14 U.S. Department of Homeland Security, U.S. Citizenship and Immigration Services, EB-5 Immigrant Investor Program, www.uscis.gov/eb-5.

15 Department of Homeland Security, Office of Inspector General, “United States Citizenship and Immigration Services’ Employment-Based Fifth Preference (EB-5) Regional Center Program,” Washington, D.C., December 12, 2013 (OIG-14-19), p. 5, www.oig.dhs.gov/assets/Mgmt/2014/OIG_14-19_Dec13.pdf.

16 Government of Canada, Department of Finance, “The Road to Balance: Creating Jobs and Opportunities,” February 11, 2014 (F1-23/3-2014E), p. 81.

17 For a thorough account, see Ley, David, Millionaire Migrants: Trans-Pacific Life Lines (Malden, Mass.: Wiley-Blackwell, 2010).

18 Government of Canada, Department of Finance, “The Road to Balance,” p. 81.

19 Migration Advisory Committee, “The Economic Impact of the Tier 1 (Investor) Route,” (London: Migration Advisory Committee, 2013), p. 1.

20 Ibid., pp. 1–2 (emphasis added).

21 U.S. Government Accountability Office, “Immigrant Investor Program: Progress Made to Detect and Prevent Fraud, but Additional Actions Could Further Agency Efforts,” Washington, D.C. (GAO-16-828), September 2016, p. 6. See also Eric Lipton and Jesse Drucker, “Kushner Family Stands to Gain from Visa Rules in Trump's First Major Law,” New York Times, May 9, 2017, p. A1 (quoting Gary Friedland, a professor at NYU, who explains that traditional lenders for real estate projects can charge interest at 12 to 18 percent, whereas EB-5 loans carry a much lower interest, circa 4 percent, or roughly a third or a quarter of standard borrowing costs).

22 Editorial Board, “The Kushners and Their Golden Visas,” New York Times, May 9, 2017, p. A22.

23 This section draws on arguments developed in greater detail in Shachar, Ayelet, “Citizenship for Sale?” in Shachar, Ayelet et al. , eds., The Oxford Handbook of Citizenship (New York: Oxford University Press, 2017), pp. 789816 .

24 On such transformations, see Shachar, Ayelet, The Shifting Border: Legal Cartographies of Migration and Mobility (Critical Powers Series, Manchester University Press, forthcoming 2018).

25 I thank Sarah Fine for helpful conversations sharpening this point.

26 Becker, Gary S., The Economic Approach to Human Behavior (Chicago: University of Chicago Press, 1976), pp. 5, 8 (emphasis added).

27 Gary S. Becker, “An Open Door for Immigrants—The Auction,” Wall Street Journal, October 14,1992, p. A1.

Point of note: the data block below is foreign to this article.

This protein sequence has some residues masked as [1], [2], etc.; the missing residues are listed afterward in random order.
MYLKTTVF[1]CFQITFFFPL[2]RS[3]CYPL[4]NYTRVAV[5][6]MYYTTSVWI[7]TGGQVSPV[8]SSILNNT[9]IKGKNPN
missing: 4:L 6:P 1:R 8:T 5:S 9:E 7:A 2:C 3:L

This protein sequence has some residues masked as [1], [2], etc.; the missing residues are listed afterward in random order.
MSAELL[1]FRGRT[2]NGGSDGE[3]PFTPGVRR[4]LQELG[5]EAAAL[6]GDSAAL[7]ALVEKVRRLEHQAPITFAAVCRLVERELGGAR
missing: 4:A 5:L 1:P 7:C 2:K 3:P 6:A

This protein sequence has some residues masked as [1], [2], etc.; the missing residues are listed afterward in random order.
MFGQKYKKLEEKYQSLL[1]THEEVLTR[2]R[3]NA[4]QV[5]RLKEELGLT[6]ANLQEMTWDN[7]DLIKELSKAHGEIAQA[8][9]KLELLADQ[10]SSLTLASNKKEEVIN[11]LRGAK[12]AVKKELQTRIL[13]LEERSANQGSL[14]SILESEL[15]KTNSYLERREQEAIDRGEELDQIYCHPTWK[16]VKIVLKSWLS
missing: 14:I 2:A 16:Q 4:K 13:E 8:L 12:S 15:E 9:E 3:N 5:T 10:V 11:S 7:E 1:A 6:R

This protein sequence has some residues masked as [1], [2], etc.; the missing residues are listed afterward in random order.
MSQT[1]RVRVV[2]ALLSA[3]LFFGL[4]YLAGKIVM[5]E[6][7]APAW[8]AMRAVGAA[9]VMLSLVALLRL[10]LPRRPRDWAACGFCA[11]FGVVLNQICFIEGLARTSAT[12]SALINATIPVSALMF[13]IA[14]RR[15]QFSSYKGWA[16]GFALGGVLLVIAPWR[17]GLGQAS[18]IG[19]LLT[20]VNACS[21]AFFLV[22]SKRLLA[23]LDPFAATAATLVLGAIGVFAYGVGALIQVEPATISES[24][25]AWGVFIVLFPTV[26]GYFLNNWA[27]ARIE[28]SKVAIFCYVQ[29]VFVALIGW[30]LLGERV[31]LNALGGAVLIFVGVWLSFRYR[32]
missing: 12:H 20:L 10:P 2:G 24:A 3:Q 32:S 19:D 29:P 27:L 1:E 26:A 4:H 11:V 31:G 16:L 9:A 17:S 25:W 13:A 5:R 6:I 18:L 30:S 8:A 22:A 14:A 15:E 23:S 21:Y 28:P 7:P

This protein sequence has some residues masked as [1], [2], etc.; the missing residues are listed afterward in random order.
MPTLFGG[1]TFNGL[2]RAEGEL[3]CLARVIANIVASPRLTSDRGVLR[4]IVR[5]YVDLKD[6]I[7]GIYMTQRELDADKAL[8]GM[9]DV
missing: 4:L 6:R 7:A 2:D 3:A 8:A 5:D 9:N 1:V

28 For early and still influential critical accounts, see Radin, Margaret J., “Market-Inalienability,” Harvard Law Review 100, no. 8 (1987), pp. 1849–937; and Sunstein, Cass R., “Incommensurability and Valuation in Law,” Michigan Law Review 92, no. 4 (1994), pp. 849–50. See also Anderson, Elizabeth, “The Ethical Limitations of Markets,” Economics & Philosophy 6, no. 2 (1990), pp. 179205 . Michael Walzer has influentially argued against allowing advantages in one social sphere or arena (the economic) to unfairly influence another (the political). See Walzer, Michael, Spheres of Justice: A Defense of Pluralism and Equality (New York: Basic Books, 1983), pp. 95103 .

29 Downes, Daniel M. and Janda, Richard, “Virtual Citizenship,” Canadian Journal of Law and Society 13, no. 2 (1998), p. 55.

30 This could also lead to tiered citizenship for present citizens. Marketization processes remind us of the long durée of history whereby the vast majority of the population was denied access to equal membership through mechanisms such as property ownership (over slaves, land, or household members) and the like.

31 Smith, Rogers, “Citizenship: Political,” in Smelser, Neil J. and Baltes, Paul B., eds., International Encyclopedia of the Social & Behavioral Studies (Oxford: Elsevier, 2001), p. 1857.

32 Shachar, Ayelet, The Birthright Lottery: Citizenship and Global Inequality (Cambridge, Mass.: Harvard University Press, 2009), pp. 164–90. See also Shachar, “Earned Citizenship.” Related ideas refer to notions of a stakeholder society, or to the importance of social membership in determining access to citizenship. See Bauböck, Rainer, “Expansive Citizenship—Voting beyond Territory and Membership,” Political Science & Politics 38, no. 4 (2005), pp. 683–87; and Carens, Joseph H., The Ethics of Immigration (New York: Oxford University Press, 2013).

33 On the expressive function of law, see Sunstein, Cass, “On the Expressive Function of Law,” University of Pennsylvania Law Review 144 (1996), pp. 2021–253; on “performative” law, see Austin, J. L., How to Do Things with Words, 2nd ed. (Cambridge, Mass.: Harvard University Press, 1975).

34 Sandel, Michael J., What Money Can't Buy: The Moral Limits of Markets (New York: Farrar, Straus and Giroux, 2012), p. 9.

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Ethics & International Affairs
  • ISSN: 0892-6794
  • EISSN: 1747-7093